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Antidepressant risks in pregnancy cloud treatment plans

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Women taking antidepressants to manage chronic depression face a difficult decision when they become pregnant: Should they stay on the medications to keep from relapsing into depression, or should they stop taking the drugs to avoid potential harm to the developing fetus?

Local researchers contend the evidence suggests that women with past episodes of mild to moderate depression skip popularly prescribed antidepressants — selective serotonin reuptake inhibitors, including Prozac, Paxil, and Celexa.

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In a review of more than 100 studies published last Wednesday in the journal Human Reproduction, researchers from Boston IVF and Tufts University School of Medicine took the controversial position that “there is no evidence of improved pregnancy outcomes with antidepressant use” while there are established downsides, such as an increased risk of miscarriage, preterm birth, and behavioral problems in newborns.

“We’re not talking about those with severe depression,” who may need to stay on the drugs to prevent suicidal tendencies or a relapse that could leave them unable to get out of bed, said study coauthor Alice Domar, a psychologist who heads the Domar Center at Boston IVF. “But those who have had milder episodes need to be warned of the risks in order to make an informed decision.”

Many doctors don’t broach these risks with their patients because the conventional medical wisdom has been that unborn babies are better off being exposed to antidepressants than the elevated stress hormones and other physiological effects of a mother’s untreated depression.

But experts agree that research studies to date haven’t established a connection between depression and poor pregnancy outcomes. Research does, though, suggest that use of some antidepressants raises the risk of miscarriage from about 8 percent in the general population to 12 percent to 16 percent in those who use the drugs during pregnancy.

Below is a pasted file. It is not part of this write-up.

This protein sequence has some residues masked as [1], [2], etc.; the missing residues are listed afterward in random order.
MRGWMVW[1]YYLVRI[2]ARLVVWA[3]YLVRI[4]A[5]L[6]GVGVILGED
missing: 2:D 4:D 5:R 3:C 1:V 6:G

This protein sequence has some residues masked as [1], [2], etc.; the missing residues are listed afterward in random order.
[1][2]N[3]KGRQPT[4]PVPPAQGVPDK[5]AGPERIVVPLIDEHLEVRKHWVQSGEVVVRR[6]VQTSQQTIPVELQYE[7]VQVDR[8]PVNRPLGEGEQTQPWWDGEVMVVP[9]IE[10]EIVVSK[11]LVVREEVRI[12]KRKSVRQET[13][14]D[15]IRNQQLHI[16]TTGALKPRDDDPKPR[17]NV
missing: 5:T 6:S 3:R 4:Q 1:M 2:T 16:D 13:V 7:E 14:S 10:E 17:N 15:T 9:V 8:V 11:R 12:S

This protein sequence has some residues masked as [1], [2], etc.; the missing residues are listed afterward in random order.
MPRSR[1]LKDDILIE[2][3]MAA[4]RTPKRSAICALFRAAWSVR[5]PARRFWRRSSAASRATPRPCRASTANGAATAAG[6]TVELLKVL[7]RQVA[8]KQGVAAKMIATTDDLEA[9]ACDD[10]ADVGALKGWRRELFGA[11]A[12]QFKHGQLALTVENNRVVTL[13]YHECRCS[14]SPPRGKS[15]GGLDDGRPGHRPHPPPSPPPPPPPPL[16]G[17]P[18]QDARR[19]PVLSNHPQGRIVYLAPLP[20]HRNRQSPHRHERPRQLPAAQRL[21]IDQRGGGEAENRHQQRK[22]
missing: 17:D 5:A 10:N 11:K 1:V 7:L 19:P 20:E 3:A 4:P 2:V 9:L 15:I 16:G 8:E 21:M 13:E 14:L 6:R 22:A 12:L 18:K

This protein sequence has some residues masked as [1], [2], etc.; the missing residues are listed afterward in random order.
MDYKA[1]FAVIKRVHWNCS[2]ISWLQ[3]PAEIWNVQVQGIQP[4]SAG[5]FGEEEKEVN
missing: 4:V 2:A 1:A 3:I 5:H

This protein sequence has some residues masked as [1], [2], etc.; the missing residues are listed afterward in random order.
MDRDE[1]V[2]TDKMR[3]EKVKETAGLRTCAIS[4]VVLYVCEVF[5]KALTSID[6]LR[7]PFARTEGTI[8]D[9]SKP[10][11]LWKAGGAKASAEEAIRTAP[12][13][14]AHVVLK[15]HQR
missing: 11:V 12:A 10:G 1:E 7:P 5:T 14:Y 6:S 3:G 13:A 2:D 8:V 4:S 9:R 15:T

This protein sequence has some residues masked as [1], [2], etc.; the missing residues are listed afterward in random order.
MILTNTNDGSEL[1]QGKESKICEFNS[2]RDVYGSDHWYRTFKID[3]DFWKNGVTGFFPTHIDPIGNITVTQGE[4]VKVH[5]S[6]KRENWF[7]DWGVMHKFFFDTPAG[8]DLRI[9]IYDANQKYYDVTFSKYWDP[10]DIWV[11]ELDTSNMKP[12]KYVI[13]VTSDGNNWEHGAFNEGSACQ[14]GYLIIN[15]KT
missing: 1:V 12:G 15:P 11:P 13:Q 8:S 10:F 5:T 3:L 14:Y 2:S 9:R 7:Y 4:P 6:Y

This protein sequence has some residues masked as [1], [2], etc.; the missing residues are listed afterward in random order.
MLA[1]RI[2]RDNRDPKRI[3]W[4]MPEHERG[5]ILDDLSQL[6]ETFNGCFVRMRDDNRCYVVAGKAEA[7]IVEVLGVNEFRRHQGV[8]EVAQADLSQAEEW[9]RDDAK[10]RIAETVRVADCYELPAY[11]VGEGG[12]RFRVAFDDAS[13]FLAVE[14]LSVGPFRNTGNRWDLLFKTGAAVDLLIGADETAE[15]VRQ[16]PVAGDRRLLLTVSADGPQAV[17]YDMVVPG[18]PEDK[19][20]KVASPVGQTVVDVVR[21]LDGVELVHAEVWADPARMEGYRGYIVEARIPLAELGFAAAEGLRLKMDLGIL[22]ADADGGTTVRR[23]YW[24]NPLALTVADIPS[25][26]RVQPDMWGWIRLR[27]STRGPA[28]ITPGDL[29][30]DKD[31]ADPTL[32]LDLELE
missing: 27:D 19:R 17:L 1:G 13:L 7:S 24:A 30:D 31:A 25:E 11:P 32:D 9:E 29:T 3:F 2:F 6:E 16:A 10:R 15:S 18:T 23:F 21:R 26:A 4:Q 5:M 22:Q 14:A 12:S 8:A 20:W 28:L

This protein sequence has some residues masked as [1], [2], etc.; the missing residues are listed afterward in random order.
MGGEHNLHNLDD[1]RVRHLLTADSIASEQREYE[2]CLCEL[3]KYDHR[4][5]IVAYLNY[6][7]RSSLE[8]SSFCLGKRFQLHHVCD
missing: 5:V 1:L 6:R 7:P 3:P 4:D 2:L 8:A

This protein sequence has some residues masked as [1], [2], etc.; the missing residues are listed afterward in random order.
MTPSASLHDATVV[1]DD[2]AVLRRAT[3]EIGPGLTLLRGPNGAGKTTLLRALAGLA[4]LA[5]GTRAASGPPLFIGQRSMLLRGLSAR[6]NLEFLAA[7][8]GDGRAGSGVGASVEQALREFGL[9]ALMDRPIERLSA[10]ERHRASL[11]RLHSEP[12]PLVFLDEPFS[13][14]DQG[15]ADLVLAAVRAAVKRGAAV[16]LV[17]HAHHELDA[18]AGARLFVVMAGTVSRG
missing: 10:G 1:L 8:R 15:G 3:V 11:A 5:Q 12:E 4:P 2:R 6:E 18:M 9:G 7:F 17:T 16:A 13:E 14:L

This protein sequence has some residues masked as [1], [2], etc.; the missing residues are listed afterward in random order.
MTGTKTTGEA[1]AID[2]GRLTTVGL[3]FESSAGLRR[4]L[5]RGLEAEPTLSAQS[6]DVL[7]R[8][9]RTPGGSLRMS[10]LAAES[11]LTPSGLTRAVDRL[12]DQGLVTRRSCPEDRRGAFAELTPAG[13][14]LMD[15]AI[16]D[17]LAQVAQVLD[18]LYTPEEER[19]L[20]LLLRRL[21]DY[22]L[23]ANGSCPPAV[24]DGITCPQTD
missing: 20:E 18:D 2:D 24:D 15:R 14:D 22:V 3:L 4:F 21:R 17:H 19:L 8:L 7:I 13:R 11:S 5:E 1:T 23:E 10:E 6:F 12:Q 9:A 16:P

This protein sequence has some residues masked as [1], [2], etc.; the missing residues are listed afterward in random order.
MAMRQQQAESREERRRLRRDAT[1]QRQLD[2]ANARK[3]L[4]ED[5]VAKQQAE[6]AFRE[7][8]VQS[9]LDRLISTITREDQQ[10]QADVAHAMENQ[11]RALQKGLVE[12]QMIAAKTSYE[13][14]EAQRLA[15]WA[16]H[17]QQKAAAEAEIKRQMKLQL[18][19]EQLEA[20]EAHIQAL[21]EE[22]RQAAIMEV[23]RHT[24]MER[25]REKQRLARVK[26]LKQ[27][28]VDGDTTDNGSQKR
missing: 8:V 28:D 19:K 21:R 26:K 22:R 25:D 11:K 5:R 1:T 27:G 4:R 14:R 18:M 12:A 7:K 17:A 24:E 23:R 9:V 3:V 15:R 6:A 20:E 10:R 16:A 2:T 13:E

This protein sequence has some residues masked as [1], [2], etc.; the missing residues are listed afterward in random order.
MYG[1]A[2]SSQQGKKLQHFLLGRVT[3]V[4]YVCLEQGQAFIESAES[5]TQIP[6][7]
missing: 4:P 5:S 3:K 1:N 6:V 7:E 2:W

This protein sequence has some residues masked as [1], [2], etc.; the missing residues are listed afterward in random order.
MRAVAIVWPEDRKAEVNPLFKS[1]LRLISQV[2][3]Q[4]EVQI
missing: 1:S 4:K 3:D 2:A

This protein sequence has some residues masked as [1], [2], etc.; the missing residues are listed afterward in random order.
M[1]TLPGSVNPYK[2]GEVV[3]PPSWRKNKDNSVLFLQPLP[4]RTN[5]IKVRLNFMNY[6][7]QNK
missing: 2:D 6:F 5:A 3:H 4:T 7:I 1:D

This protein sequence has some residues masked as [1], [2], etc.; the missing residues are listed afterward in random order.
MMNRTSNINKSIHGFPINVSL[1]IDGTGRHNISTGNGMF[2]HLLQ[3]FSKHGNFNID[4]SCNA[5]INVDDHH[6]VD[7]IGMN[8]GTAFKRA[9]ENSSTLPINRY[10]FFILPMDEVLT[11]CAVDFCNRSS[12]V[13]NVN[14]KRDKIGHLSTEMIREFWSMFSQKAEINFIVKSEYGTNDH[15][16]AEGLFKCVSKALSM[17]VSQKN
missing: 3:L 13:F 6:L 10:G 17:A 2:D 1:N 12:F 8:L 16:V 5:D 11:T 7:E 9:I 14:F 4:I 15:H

“The complication rates with the use of these drugs aren’t low,” said study coauthor Dr. Adam Urato, chair of obstetrics-gynecology at MetroWest Medical Center in Framingham, who also serves on the faculty at Tufts University School of Medicine. But, researchers can’t get a precise measurement of the increased risks because the pregnant women in the studies who choose to stay on those antidepressants tend to have more severe depression or other complicating health issues.

Whether antidepressants have any long-term mental health effects on children exposed in utero remains an unanswered question. Nearly a third of newborns born to mothers who took selective serotonin reuptake inhibitors develop a condition called “newborn behavioral syndrome” that causes jitteriness, feeding problems, and inconsolable crying during the first few days or weeks after birth. In some cases, babies develop severe breathing difficulties and require a breathing tube.

“Newborn behavioral syndrome is very rare in babies who aren’t exposed to these drugs,” said Urato; it usually resolves on its own after a short period of time.

Some psychiatrists, however, have criticized the study authors for downplaying the benefits of antidepressants and magnifying the risks.

Certain women with severe depression will likely experience a relapse if they go off their medications. “For them, antidepressant use isn’t optional,” said Yonkers, “just like diabetics or epileptics can’t stop taking their medications during pregnancy. This isn’t a one size fits all deal.”

The American College of Obstetricians and Gynecologists and American Psychiatric Association issued a joint statement three years ago advising women taking antidepressants who have had mild or no symptoms of depression for at least six months to consider tapering off the medications before they become pregnant but added that “medication discontinuation may not be appropriate in women with a history of severe, recurrent depression.”

Domar said she doesn’t dispute these recommendations but added that the majority of patients who are taking antidepressants in her infertility clinic have mild to moderate depression. (A recent review of electronic medical records at Boston IVF revealed that 11 percent of infertility patients were taking antidepressants.)

These patients could get just as much benefit from cognitive behavioral therapy or relaxation techniques such as yoga, Domar added, without the risks posed by the drugs.

Deborah Kotz can be reached at dkotz@globe.com. Follow her on Twitter @debkotz2.
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